Foodies Gone Social

Posted on in Blog

Someone taking a photo of food on white plates.

Food and drink are some of mankind’s basic requirements, and comparable to air, shelter and sleep on Maslow’s Hierarchy of Needs.

After these basics are accounted for, the focus shifts to achieving a level of safety and security for yourself and your loved ones. Then the social needs come into play.

Perhaps these social needs on Maslow’s hierarchy pyramid can explain the internet’s evolving social channels.

My basic food needs have evolved from the Ramen noodles and frozen pizzas of my college years into a love for food itself. In addition, I now feel a sense of security in life and can plan ahead with my budget and the amount allotted for the basics: food, drink and shelter. With these basics and a sense of security accounted for, a quest to converse with other like minded individuals has emerged.

While I’m not one who always voices my comments and opinions on various social media web channels, I do frequent some of them to gain the wisdom of the masses. The quest for new ideas is what leads me to these blogs and video podcasts when I am inspired to create a unique culinary delight. It is usually the summary of others’ ideas combined with my creative process that leads me to a “can’t go wrong” cooking approach and charting my own path food wise. It either leads to a “masterpiece” or an “interesting experiment“, but it is the learning process that fuels me to try again.

Simply looking up a recipe online can provide the information that I want, but I also like to see the reviews and comments of others who have been there, done that. Lately, I have run across some really interesting blogs and podcasts in the culinary discipline, and almost feel a connection to some of the others who frequent these sites.

Although these webcasts play more like a reality show, Tamra Davis (wife of Mike D of Beastie Boys fame) has an online cooking show with a unique organic approach to cooking for her family and the boys when they are at home and on tour.

While I’m not a vegetarian, I do appreciate finding delicious ways to repurpose my favorite dishes while eating a little lower on the food chain. Living in close proximity to a great farmers’ market in the summer months has me constantly searching for ways to incorporate these seasonal harvests into my everyday diet. There are some great vegetarian and/or vegan blogs and video podcasts that present some great new culinary ideas to try. The Savvy Vegetarian Blog also features news and opinions on vegetarian diets, nutrition, lifestyle, green living and the environment.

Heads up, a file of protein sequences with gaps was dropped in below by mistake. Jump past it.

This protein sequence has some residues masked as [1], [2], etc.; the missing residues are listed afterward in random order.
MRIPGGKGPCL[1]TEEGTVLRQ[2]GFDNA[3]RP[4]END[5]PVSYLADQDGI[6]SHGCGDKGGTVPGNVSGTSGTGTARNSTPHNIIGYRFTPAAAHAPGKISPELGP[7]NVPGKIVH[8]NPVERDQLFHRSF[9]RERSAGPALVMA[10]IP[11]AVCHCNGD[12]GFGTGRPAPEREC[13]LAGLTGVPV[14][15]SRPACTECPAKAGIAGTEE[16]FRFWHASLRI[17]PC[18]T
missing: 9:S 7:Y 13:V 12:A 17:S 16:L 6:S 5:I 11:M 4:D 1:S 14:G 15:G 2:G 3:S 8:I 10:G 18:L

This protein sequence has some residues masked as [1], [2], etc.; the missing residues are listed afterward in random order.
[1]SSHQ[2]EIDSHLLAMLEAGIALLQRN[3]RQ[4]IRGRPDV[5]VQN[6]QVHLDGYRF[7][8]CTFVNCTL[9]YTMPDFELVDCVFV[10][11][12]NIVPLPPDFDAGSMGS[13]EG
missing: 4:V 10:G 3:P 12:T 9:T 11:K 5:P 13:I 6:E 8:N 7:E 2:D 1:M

The Free Culinary School offers a series of blogs that I find to be quite informative and aimed at my level of cooking experience. I like the easy to find links to other recipes, as they often tempt me to try out some new ideas. The Cooking For Engineers is a forum aimed at “cooking for the analytical mind“. It is one of the better cooking community forums that I have found as it seems to have more comments and informative conversations going on than some of the others sites.

Not to be left out of the social scene, the Food Network has been embracing their fans who have been taking the social route. The Food Network offers various video blogs, often served with a side of advertising before the video starts. Direct from your favorite Food Network personalities, you can learn the secrets straight from the stars. However this approach is not my favorite, as I feel compelled to speed up the video and miss much of the verbal content that was more intended for a television audience.

It appears that there are instructional “how to” blogs and podcasts for about anything you can think of nowadays. Try contributing what you know while you are borrowing from the knowledge of collective.

In today’s digital age, achieving your social needs have never been easier. The internet allows you to reach out and connect with others, and one can still remain semi-anonymous in the process. Perhaps after achieving this social satisfaction, your self esteem will rise from the good food you created and lead you to a self-actualization that you are the chef that you always wanted to be… or not.

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